Mission accomplished for Galileo's pathfinder GIOVE-A
3 July 2012
With the initial satellites of the Galileo constellation working well in orbit, it has been decided to end the mission of ESA’s pioneering GIOVE-A navigation satellite.
Launched on 28 December 2005, this first experimental satellite performed the vital task of securing the radio frequencies provisionally set aside for Galileo by the International Telecommunications Union.
It also flight-tested Galileo atomic clocks and other equipment in space for the very first time and investigated the radiation environment of medium-altitude orbits, never used before by a European mission.
ESA formally ended GIOVE-A’s mission at the end of June, although it will go on being operated for now by prime contractor Surrey Satellite Technology Ltd of Guildford, UK, to gather radiation data and performance results from a GPS receiver.
“GIOVE-A had a design life of only 27 months, so to continue operating for 78 months is impressive,” said Valter Alpe, managing GIOVE activities for ESA.
“In August 2009, the satellite was moved into a graveyard orbit around 100 km above its normal 23 222 km to make way for the Galileo validation satellites.
“The first two of these were launched on 21 October 2011 and are performing well, so while GIOVE-A has served ESA well it no longer has a job to do.”
Built to a tight deadline by SSTL, GIOVE-A carries a rubidium atomic clock accurate to three seconds in a million years.
On 27 April 2008 it was joined by GIOVE-B, built by an Astrium-led consortium, which carries an even more accurate passive hydrogen maser clock – the first to be flown in space for navigation, accurate to one second in three million years – as well as a second rubidium clock. Operational Galileo satellites carry two pairs of both kinds of clock, for redundancy.
They are very different missions in other ways too. The GIOVEs were modified from existing satellite platforms: a prototype geostationary minisatellite for GIOVE-A, and a commercial French Proteus platform typically used for Earth observation for GIOVE-B.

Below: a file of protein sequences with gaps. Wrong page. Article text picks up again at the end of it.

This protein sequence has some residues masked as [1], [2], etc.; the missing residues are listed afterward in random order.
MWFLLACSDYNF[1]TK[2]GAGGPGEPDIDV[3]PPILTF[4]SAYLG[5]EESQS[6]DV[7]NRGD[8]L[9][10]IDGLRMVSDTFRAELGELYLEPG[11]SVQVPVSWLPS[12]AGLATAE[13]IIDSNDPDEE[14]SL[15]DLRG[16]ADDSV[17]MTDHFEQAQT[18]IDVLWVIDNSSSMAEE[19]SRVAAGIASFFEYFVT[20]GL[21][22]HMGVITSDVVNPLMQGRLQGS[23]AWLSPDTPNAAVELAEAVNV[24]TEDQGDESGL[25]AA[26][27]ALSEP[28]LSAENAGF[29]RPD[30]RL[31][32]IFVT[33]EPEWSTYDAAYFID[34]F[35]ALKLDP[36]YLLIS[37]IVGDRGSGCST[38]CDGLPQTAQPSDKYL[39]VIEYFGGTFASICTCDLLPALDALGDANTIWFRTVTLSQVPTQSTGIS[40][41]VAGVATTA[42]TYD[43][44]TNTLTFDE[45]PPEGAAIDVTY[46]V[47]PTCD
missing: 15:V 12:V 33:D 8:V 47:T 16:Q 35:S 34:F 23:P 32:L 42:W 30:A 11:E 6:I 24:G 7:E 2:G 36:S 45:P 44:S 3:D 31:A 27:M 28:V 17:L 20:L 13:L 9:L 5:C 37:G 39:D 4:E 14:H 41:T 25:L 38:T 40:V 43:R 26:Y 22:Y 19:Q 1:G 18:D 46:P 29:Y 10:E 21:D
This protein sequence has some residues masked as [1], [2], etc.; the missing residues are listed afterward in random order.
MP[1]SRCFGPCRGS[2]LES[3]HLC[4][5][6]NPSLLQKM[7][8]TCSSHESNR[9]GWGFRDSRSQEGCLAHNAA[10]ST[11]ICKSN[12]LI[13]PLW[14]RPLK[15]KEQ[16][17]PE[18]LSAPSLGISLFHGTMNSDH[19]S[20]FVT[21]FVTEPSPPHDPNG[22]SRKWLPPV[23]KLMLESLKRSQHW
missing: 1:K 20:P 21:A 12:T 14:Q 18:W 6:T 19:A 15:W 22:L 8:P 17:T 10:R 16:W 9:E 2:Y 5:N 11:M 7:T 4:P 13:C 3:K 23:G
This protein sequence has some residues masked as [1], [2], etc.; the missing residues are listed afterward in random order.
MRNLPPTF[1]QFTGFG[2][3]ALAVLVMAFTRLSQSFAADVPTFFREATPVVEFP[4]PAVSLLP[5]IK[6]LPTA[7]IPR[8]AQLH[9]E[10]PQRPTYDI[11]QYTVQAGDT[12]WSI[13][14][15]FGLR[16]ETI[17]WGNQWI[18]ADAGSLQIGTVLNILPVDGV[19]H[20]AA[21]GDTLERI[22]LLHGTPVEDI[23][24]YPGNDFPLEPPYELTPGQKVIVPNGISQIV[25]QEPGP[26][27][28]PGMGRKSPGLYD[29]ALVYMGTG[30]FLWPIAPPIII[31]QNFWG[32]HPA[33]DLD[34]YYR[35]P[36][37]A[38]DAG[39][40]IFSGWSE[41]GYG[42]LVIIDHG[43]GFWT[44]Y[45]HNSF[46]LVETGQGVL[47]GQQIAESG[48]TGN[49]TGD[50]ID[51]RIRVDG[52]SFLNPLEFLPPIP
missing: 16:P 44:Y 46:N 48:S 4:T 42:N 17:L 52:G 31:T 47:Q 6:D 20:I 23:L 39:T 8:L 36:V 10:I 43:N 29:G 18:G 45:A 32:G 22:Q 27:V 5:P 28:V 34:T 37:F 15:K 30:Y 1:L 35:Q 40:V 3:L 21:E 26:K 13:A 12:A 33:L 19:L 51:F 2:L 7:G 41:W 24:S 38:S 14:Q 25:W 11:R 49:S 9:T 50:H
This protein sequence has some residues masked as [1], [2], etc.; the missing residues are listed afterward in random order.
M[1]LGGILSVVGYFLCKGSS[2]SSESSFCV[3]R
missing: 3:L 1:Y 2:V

Galileo satellites are based on an entirely new platform and improved payload, specifically engineered for extremely high reliability, only intended to go into safe mode for a few days over their planned 12 years of operation thanks to a robust design based on reconfigurable redundancy.
Even when entering ‘intermediate safe mode’ they can continue to supply navigation signals, although without the usual service guarantee.
GIOVE-B, with an orbital lifetime of 50 months and counting, will be used in payload fine calibration tests this summer with the two Galileo satellites.
Then, in September, it will be manoeuvred into a graveyard orbit 300 km higher. At this point, GIOVE-B’s own mission will end.
“Early October will see the launch of the next two Galileo satellites by Soyuz rocket from Europe’s Spaceport in French Guiana,” added Valter.
“This will be an important step forward because four satellites are the minimum to perform navigation measurements, so Galileo system testing can proceed.”
A follow-up batch of full operational capability Galileo satellites is being built by Germany’s OHB and SSTL, with initial Galileo services forecast to be available by 2014.